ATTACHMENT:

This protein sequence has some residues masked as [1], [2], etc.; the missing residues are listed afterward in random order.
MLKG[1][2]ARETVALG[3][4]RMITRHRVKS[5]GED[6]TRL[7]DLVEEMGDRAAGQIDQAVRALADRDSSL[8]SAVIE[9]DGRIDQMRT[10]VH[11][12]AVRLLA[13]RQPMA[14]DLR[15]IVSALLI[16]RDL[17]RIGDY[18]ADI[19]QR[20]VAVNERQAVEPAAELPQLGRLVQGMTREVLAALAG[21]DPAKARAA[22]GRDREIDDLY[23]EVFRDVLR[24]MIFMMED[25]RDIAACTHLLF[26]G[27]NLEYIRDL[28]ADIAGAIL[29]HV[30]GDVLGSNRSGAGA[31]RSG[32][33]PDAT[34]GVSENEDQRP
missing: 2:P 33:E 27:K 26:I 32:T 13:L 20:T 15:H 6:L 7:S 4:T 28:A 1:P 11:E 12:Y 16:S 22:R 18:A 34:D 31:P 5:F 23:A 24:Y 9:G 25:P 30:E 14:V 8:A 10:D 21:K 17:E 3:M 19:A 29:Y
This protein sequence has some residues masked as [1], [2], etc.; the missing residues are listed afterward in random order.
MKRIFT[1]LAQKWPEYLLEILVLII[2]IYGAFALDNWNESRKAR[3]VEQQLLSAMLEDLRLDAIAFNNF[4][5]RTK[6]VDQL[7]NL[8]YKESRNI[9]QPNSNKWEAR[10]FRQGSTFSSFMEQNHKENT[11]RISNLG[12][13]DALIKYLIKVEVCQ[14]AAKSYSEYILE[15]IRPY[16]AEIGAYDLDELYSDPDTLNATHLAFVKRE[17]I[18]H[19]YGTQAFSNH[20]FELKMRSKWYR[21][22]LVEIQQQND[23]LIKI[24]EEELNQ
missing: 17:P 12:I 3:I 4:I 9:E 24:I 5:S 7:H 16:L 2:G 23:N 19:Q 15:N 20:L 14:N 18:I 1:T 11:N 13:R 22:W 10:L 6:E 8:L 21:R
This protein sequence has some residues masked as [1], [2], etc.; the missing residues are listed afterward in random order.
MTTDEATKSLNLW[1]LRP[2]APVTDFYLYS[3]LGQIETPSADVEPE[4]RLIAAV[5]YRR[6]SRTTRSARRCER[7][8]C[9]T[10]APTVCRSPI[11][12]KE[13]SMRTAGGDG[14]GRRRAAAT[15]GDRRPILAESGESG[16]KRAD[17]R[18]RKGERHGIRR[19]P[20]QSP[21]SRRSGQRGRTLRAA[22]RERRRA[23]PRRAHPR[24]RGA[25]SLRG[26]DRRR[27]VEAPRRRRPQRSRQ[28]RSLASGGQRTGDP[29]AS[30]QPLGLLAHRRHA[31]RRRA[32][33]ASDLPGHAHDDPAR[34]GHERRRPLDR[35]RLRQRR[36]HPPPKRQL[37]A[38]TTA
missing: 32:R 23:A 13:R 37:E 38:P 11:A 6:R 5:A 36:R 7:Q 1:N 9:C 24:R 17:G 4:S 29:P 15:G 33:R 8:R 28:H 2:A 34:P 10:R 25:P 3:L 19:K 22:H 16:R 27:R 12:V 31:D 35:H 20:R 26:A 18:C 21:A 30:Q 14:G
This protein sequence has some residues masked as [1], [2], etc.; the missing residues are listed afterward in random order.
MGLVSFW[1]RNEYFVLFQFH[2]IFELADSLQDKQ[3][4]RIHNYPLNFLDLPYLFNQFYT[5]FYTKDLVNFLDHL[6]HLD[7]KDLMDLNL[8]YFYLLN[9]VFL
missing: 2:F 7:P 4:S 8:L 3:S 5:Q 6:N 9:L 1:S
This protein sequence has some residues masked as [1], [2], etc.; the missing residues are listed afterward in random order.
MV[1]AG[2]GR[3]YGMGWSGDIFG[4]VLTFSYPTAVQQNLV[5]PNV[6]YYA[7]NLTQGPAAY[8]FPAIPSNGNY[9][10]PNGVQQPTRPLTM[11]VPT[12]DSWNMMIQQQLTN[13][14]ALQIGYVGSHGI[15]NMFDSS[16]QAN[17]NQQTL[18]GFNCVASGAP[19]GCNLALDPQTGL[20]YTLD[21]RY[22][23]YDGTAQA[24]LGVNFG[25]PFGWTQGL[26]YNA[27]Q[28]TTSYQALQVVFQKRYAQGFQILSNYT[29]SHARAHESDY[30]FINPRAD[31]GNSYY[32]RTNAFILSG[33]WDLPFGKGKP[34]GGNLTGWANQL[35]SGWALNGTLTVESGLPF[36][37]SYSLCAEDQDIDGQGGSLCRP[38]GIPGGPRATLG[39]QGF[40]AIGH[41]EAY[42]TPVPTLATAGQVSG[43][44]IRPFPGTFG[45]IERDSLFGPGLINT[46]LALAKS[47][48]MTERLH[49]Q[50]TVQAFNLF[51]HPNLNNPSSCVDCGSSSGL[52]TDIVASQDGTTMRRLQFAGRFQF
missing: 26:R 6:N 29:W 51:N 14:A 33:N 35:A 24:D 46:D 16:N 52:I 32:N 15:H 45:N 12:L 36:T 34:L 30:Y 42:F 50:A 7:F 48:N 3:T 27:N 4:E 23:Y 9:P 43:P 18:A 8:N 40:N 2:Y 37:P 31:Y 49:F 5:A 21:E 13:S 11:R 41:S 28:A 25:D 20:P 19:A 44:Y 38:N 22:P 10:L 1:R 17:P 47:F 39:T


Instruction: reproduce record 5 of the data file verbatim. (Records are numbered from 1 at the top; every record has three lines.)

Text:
This protein sequence has some residues masked as [1], [2], etc.; the missing residues are listed afterward in random order.
MV[1]AG[2]GR[3]YGMGWSGDIFG[4]VLTFSYPTAVQQNLV[5]PNV[6]YYA[7]NLTQGPAAY[8]FPAIPSNGNY[9][10]PNGVQQPTRPLTM[11]VPT[12]DSWNMMIQQQLTN[13][14]ALQIGYVGSHGI[15]NMFDSS[16]QAN[17]NQQTL[18]GFNCVASGAP[19]GCNLALDPQTGL[20]YTLD[21]RY[22][23]YDGTAQA[24]LGVNFG[25]PFGWTQGL[26]YNA[27]Q[28]TTSYQALQVVFQKRYAQGFQILSNYT[29]SHARAHESDY[30]FINPRAD[31]GNSYY[32]RTNAFILSG[33]WDLPFGKGKP[34]GGNLTGWANQL[35]SGWALNGTLTVESGLPF[36][37]SYSLCAEDQDIDGQGGSLCRP[38]GIPGGPRATLG[39]QGF[40]AIGH[41]EAY[42]TPVPTLATAGQVSG[43][44]IRPFPGTFG[45]IERDSLFGPGLINT[46]LALAKS[47][48]MTERLH[49]Q[50]TVQAFNLF[51]HPNLNNPSSCVDCGSSSGL[52]TDIVASQDGTTMRRLQFAGRFQF
missing: 26:R 6:N 29:W 51:N 14:A 33:N 35:A 24:D 46:D 16:N 52:I 32:N 15:H 45:N 12:L 36:T 34:L 30:Y 42:F 50:A 7:F 48:N 3:T 27:N 4:E 23:Y 9:P 43:P 18:A 8:N 40:N 2:Y 37:P 31:Y 49:F 5:A 21:E 13:S 11:R 41:S 28:A 25:D 20:P 19:A 44:Y 38:N 22:P 10:L 1:R 17:P 47:F 39:T